Public engagement and the green recovery: six priorities for local authorities
tCI’s first Guidance Note on public engagement for the green recovery aims to set out a framework for local authorities in approaching public engagement and consultation relating to their climate emergency declarations, zero carbon targets and post-Covid-19 ‘green recovery’ planning. Written by the Institute’s Environment Working Group, the Guidance Note summarises legal aspects of the challenge, highlights key issues and outlines six priority areas that councils need to focus on.
Tackling the climate emergency and making a green recovery possible requires continuous engagement processes over a longer period than typical local authority-led engagement programmes. It requires councils to communicate effectively and engage ‘everyone’ to encourage bold changes in mindset and behaviour. Success will require councils to go beyond their comfort zone and make difficult decisions. This means not just paying lip service to public consultation or engagement, but organising it well and acting on the results.
Local authorities will need to reach out beyond the ‘usual suspects’, e.g. to low-income families, faith communities and ‘the offline’. Young people are at the forefront of climate campaigning, yet many officials have no idea how to engage them in policymaking. At the same time, many young people and others are still uninterested in the climate crisis, be this due to lack of knowledge, apathy, poverty or involvement in drugs and crime. To engage these people, the underlying issues also need to be tackled.
Post Covid-19, it is essential to find common ground between mainstream ‘economic re-start’ objectives (employment, social services support) and climate and environment actions (green jobs, clean air, wildlife protection). This requires local councils to be joined up – internally and externally. Councils need to use their convening power and strategic partnerships to bring stakeholder groups together to work out solutions. To reach net zero carbon emissions, local authorities need to prepare for some hard talking, and listen closely to the public, who will have ideas and local knowledge, and be able to comment on the acceptability of solutions.
Covid-19 has demonstrated the power of strong messaging and the extent of behavioural change that is possible. Climate-friendly infrastructure has been introduced in response to Covid-19, although much of it is temporary, and its long-term installation will depend on ensuring adequate public consultation. Some climate engagement programmes have been delayed because of the pandemic, or follow-up has been curtailed; others have moved their climate engagement online. Many councils face a financial crisis following the pandemic, while there are few stable sources of funding for climate and environmental initiatives or the required public engagement. Engagement and action need to be very cost-effective, and innovative sources of funding are needed, e.g. from local offset programmes and carbon fines.
There is no standard set of public engagement activities for the green recovery and there is a lack of guidance on what combination of activities might be most effective, offer greatest value for money, or deliver particular goals. tCI’s Advice and Guidance Package for Public Engagement on the Green Recovery aims to fill this gap, and is based around six key areas that require attention by councils’ leadership and climate and environment teams:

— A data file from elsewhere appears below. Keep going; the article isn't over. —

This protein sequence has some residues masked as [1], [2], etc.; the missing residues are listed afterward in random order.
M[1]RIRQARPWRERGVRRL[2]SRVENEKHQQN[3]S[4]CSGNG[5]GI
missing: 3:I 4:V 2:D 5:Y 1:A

- Ensuring effective internal and external governance: To deliver a green recovery, councils will need to collaborate across departments, and build effective and transparent external partnerships.
- Building capacities: Councillors and officials need to be up to speed on climate and environmental issues, as well as the different ways to bring the public into those discussions most effectively.
- Ensuring efficiency and stable funding streams: Councils need to set in place adequate and stable funding streams for their climate plans and related public engagement activities and seek cost effective and efficient engagement approaches.
- Selecting appropriate methods and techniques: Continuous public engagement requires a comprehensive strategy involving a wide range of techniques: online engagement hubs need to be complemented by offline engagement formats and targeted consultation events.
- Making better decisions: Extensive public consultation around an environmental or climate strategy can produce a rich set of public recommendations and comments. These need to form part of a productive ongoing dialogue, leading to better decisions long term.
- Measuring effectiveness: Evaluation enables the continual improvement of engagement techniques, can result in more cost-effective engagement, and may provide crucial evidence to justify budget spending.
If you wish to discuss the potential implications of the climate and environmental crisis on your public engagement obligations, if you seek to engage the public in activities to promote a green recovery, or if you would like objective advice on the merits of different types of public engagement approaches, please contact the Institute’s Environment Working Group.
More details about the Institute’s Advice and Guidance Service for Public Engagement on the Green Recovery can be found here.